Biology gives us numerous examples of self-assertional systems whose essence does not precede their existence but is rather revealed through it. Immune system is one of them. The fact of behaving in order not only to satisfy external constraints as a pre-fixed set of possible environments and objectives, but also to satisfy internal “viability” constraints justifies a sharper focus. Adaptability, creativity and memory are certainly interesting “side-effects” of such a tendency for self-consistency. However in this paper, we adopted a largely pragmatic attitude attempting to find the best hybridizing between the biological lessons and the engineering needs. The great difficulty, also shared by neural net and GA users, remains the precise localisation of the frontier where the biological reality must give way to a directed design.
We have measured the chromatic threshold sensitivity to stimuli with spectral composition determined by a periodic function of energy over wavelength. This approach is analogous to frequency studies of spatial vision for the study of colour. A device was constructed permitting the synthesis of illuminants over the entire visible range (400–700 nm) in which phase, frequency and amplitude can be independently controlled. We have used 12 frequencies of square-wave functions (from 0.5 to 3.6 cycles/300 nm) and seven values of phase (between 0 degrees and 180 degrees) to obtain the contrast sensitivity function of the chromatic system in three normal trichromats. The results show maximum sensitivity around 1.5 cycles/300 nm and a high-frequency cut-off at 3.6 cycles/300 nm. These empirical values are compared with the predictions obtained from three current psychophysical models of opponent-colour process.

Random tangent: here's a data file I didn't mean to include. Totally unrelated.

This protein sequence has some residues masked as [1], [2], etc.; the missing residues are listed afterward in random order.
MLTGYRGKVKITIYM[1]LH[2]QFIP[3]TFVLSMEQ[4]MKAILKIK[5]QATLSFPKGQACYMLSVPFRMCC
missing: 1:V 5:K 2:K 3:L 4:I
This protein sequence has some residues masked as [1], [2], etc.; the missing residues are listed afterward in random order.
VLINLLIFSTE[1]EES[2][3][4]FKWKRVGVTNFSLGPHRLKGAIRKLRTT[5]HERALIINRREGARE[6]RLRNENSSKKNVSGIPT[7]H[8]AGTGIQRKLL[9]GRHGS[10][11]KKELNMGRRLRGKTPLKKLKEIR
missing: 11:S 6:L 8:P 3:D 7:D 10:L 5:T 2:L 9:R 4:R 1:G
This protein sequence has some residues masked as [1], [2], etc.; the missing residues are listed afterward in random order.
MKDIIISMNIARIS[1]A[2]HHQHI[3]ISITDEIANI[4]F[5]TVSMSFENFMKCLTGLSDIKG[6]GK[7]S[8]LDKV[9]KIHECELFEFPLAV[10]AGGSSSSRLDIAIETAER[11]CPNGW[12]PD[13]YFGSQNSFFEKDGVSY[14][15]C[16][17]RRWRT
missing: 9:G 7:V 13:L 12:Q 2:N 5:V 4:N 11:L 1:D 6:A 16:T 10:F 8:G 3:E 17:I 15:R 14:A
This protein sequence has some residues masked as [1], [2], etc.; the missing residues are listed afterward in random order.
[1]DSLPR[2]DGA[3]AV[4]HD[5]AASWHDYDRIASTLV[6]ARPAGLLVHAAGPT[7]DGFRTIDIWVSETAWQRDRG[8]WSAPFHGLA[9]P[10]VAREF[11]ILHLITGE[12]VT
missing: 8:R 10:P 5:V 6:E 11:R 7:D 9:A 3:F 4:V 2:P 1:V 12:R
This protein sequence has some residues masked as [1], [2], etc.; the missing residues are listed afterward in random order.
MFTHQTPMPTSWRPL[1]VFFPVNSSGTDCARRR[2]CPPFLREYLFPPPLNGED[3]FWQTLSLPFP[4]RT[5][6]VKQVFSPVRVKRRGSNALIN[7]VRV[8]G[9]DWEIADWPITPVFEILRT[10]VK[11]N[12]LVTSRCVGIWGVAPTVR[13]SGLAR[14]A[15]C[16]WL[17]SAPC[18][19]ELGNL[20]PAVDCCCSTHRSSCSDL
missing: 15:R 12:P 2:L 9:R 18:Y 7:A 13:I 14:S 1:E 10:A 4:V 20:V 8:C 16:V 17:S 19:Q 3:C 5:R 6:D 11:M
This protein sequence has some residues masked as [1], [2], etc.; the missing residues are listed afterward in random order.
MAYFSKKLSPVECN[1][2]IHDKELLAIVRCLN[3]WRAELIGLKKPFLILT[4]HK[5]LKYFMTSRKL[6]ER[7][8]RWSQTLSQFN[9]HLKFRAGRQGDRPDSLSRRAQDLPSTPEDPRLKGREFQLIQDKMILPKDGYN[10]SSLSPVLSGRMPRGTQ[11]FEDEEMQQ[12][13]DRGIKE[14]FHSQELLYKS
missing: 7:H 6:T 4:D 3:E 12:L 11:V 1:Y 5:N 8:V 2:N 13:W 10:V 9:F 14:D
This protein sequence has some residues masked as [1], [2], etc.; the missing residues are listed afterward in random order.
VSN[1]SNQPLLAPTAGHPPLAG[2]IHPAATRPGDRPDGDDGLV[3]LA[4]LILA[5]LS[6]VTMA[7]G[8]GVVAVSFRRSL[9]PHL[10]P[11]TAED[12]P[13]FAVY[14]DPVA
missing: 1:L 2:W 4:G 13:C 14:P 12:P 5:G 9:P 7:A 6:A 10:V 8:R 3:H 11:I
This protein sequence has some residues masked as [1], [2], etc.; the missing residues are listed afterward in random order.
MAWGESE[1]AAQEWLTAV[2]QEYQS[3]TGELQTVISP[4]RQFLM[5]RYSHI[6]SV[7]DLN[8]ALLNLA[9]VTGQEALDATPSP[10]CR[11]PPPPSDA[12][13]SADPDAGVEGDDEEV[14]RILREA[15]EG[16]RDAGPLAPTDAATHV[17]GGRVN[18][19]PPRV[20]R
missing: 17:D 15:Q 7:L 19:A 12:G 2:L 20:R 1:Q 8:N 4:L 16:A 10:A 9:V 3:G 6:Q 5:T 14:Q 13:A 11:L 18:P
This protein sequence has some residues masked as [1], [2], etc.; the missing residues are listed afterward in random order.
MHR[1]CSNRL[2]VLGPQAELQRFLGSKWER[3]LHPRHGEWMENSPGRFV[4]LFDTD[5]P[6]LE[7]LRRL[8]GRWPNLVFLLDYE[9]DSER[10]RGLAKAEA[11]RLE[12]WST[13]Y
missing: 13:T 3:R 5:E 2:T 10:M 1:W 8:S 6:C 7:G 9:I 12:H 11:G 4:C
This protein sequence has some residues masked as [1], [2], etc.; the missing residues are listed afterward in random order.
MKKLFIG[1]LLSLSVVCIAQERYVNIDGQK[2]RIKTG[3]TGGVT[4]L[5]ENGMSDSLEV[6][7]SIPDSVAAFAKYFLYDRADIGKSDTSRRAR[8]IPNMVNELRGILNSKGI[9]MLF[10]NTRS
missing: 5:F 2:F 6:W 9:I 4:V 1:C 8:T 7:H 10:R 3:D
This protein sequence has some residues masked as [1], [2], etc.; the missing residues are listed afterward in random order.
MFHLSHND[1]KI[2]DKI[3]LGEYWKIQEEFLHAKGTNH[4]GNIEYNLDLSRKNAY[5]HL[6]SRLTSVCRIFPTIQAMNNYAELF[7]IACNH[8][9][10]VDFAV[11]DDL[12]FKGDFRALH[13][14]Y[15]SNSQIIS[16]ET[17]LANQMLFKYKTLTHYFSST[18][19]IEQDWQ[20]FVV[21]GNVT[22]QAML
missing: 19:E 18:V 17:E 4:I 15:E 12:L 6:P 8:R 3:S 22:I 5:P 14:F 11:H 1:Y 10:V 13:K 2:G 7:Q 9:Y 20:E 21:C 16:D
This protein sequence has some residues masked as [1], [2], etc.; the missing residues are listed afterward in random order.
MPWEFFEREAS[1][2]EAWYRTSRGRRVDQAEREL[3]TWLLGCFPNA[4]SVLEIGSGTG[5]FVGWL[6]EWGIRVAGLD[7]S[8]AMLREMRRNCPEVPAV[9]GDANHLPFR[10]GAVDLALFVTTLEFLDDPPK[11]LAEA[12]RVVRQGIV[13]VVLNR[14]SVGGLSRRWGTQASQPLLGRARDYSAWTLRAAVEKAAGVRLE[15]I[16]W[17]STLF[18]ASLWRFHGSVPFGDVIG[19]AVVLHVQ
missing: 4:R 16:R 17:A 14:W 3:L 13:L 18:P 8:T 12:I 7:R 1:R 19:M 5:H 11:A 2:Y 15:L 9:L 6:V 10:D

This Introduction is our attempt to clarify further the cluster of key notions: autonomy, viability, abduction and adaptation. These notions form the conceptual scaffolding within which the individual contribution contained in this volume can be placed. Hopefully, these global concepts represent fundamental signposts for future research that can spare us a mere flurry of modelling and simulations into which this new field could fall.
The ganglion cell density of the quail's retina was studied in sections and whole mounts. Two regions of high ganglion cell density were found, corresponding to an afoveate area centralis and an area dorsalis. Oil droplets were found to be isotropically distributed throughout the retina. It is proposed that the significance of such retinal regional specialization, in comparison to similar studies in the pigeon and the chick, is that regional specialization in the avian retina is more closely related to feeding habits than to phylogenetic descendence.